AVB also had the option of getting rid of these players in the pre-season and let no negative influences impact his project. Jose Mourinho got rid of a legends like Raul and Guti and replaced them with players like Higuain, Benzema and Khedira. He was much more organised in his approach. Probably, that’s the power of experience. Having hired a 33-year old manager who’s been in active football management for only 2 years, you can’t blame AVB for his inexperience. We knew that when we hired him. We didn’t just hire him off the street. The decision of AVB has cost us about £30m – Carlo’s severance package, AVB’s release clause and AVB’s severance package. And before spending such big money, we knew that he’s going to be short of experience and we should have known it will have some impact on how he deals with situations. So there’s no point no raising eyebrows on how naive he has been. But, what we did not sign up for was missing out on champions league football and now that looks like a real possibility.

Reports say that Roman had a long conversation with the players after sacking AVB. He seems to have blamed the players for AVB’s sack and that they should take equal responsibility for the mess that we are in now. That’s a bit of a relief to see that Roman has not put all the blame on poor AVB and has identified where the real problems lie. AVB reportedly also had issues with our reserve team manager because he wasn’t getting enough players coming through from the reserves to the first team. On the same vein, he sent Josh McE on loan, Romeu is disappearing and Lukaku is nowhere to be seen and let’s not even talk about the van Aanholts.

The issue with Chelsea FC is much bigger. Our success and failure on the pitch is a sum total of the effrorts of various parties – first team manager, first team players, reserve set up, youth set up, transfer policies, executive management and the owner. They all need to play ball. There can’t be lack of output or intent from any of these. Unfortunately for the manager, the culmination of all the efforts of all these parties is what we see on the pitch, for which the first team manager is supposed to be responsible. Not a fair world. If Chelsea had a sound youth system, if Chelsea had a number of young/reserve players waiting to burst into the first team, if we were making the smart transfers (had we bought Modric!) and the right contract negotiations – the output of the Chelsea first team on the pitch could be much better. And suddenly the first team manager would look so good. What AVB’s experience here would teach him is with the expectation management. Going forward, he’d insist on everyone playing ball or the expectations be set accordingly.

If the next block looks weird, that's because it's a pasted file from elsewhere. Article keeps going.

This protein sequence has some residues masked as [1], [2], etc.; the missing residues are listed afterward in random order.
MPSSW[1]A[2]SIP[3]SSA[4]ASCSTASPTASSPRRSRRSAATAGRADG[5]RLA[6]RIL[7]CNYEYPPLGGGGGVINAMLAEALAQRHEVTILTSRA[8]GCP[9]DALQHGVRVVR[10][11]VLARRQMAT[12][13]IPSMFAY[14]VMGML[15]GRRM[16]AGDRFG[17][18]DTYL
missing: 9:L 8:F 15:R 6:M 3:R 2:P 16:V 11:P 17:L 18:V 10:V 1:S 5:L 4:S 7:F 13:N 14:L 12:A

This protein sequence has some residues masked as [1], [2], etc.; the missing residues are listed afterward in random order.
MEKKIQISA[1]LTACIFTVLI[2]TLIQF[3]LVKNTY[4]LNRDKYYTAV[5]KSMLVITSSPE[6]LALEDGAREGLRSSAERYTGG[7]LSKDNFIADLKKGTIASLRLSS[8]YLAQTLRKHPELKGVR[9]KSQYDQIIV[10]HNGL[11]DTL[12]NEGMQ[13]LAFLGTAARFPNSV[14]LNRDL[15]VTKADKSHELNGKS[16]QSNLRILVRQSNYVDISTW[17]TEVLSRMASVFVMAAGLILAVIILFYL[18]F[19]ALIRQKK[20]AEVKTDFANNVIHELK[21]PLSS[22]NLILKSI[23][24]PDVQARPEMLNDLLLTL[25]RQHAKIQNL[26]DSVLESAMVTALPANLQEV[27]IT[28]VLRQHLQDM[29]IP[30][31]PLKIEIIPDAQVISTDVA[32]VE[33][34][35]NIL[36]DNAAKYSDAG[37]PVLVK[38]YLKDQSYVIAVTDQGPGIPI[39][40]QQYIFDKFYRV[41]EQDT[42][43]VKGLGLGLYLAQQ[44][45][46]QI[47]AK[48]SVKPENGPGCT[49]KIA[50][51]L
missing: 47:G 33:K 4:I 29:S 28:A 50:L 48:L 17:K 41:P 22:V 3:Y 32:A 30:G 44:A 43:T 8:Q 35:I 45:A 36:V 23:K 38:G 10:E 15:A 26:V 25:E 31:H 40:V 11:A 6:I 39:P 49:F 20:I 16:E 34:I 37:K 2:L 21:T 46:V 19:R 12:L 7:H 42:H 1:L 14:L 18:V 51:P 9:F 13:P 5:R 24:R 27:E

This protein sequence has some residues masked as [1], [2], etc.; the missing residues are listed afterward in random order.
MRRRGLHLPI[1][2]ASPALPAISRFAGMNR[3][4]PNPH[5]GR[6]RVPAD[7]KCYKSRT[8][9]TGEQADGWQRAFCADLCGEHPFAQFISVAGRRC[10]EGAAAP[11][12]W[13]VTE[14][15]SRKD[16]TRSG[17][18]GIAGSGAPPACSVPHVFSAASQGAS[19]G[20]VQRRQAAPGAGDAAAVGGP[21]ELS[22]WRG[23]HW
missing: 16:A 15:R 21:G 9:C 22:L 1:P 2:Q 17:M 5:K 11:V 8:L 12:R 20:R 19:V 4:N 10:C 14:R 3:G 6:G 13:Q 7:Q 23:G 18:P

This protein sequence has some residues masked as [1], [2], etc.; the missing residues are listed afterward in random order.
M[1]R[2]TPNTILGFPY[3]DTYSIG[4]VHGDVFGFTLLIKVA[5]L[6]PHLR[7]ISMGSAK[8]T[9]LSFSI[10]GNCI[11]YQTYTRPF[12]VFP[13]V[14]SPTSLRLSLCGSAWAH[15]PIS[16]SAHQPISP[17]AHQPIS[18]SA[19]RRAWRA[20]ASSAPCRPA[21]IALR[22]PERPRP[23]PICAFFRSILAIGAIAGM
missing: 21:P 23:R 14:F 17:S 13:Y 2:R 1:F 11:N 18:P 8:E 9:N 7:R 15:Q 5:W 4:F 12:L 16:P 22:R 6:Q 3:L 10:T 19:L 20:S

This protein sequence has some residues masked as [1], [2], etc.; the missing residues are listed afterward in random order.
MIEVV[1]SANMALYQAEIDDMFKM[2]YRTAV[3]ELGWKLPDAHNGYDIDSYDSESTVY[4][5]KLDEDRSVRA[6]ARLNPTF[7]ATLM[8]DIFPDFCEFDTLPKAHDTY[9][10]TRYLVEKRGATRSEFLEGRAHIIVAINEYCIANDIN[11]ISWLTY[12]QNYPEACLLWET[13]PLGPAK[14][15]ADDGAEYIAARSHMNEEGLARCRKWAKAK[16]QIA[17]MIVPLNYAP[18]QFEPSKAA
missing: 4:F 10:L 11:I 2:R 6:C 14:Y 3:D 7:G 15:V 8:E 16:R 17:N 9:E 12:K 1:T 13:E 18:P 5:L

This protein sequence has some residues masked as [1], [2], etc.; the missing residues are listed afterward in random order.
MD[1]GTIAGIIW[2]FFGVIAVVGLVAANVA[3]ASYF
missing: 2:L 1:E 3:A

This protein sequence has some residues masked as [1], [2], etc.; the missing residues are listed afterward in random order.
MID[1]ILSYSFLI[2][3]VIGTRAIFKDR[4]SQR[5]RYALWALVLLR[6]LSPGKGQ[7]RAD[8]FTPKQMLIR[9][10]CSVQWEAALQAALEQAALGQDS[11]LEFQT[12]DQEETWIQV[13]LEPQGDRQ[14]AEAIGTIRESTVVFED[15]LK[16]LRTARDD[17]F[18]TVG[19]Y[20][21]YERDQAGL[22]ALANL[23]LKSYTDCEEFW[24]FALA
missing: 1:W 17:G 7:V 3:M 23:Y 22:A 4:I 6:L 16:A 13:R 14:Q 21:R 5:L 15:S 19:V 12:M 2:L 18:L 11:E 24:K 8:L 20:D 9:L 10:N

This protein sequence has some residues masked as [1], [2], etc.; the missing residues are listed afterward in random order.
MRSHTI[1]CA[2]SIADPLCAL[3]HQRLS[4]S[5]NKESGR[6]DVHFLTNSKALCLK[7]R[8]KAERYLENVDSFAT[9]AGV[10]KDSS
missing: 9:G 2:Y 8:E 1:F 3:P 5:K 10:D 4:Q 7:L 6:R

AVB’s not the first nor would he be the last to go through this disaster at Chelsea FC. He might have left us in a dire situation. I’d still give him credit for one thing – no one has ever brought the player power in the Chelsea dressing room as AVB has managed to. While other managers tagged along with the players, only AVB tried to do something else. We can debate all day long on what methods did he adopt. But the fact is, he tried. And the fact he tried would put a lot of pressure on under-performing players and bring a lot of skeletons out of the cupboard. For that, I’d thank AVB. The next manager would exactly know what led to AVB’s sack and would operate accordingly. Now, Roman also seems to have taken the hard stance on the players and their lack of support and co-operation to the manager. All these should mean turning a new page in this Chelsea journey. This summer should be the most crucial in Roman’s Chelsea. This summer we should see the old guard retiring, from football or to the bench, and a new playing eleven taking on the field – of which none of them would have won a premier league medal.

The weeks after AVB’s appointment were the best days of Chelsea in recent times. There was a feeling of relief, hope and excitement. We were really hoping AVB to be a long term manager that would lead us to the second phase of the Blue Revolution. I never thought back then that this could so short-lived. I feel really sorry for AVB. As a young and hungry manager, he must have come to Chelsea with some great dreams and ambitions. He left Porto where was already a hero and was being worshipped. But he left the Porto job while he was at the peak and he came to London for this massive challenge. He must have thought he would really take his managerial to another level with his Chelsea project. I hear that he was too obsessed with this project that he was working awfully long hours and was even sleeping in the training facility very often. Unfortunately his Chelsea dream has come to a crashing halt. I hope this was a great learning experience for AVB and he would definitely make it bigger in the football management world. And like it happened with the Jose, our paths could cross again.

I’d thank Andre Villas Boas for what he’s done for us and I’d wish him all the very best for all his future endeavours and I’m sure he will have a great career. Goodbye AVB!

What I am? Uber football addict, optimistic Chelsea fan, casual gamer and long time blogger with views and opinions rather than stats and data. What I'm not? Expert, analyst, pundit or self-proclaimed guru of anything. I choose when to be biased and when not to be. Views and opinions are all mine and not what you always might want to see. Follow me on twitter @bluechampion for the headlines.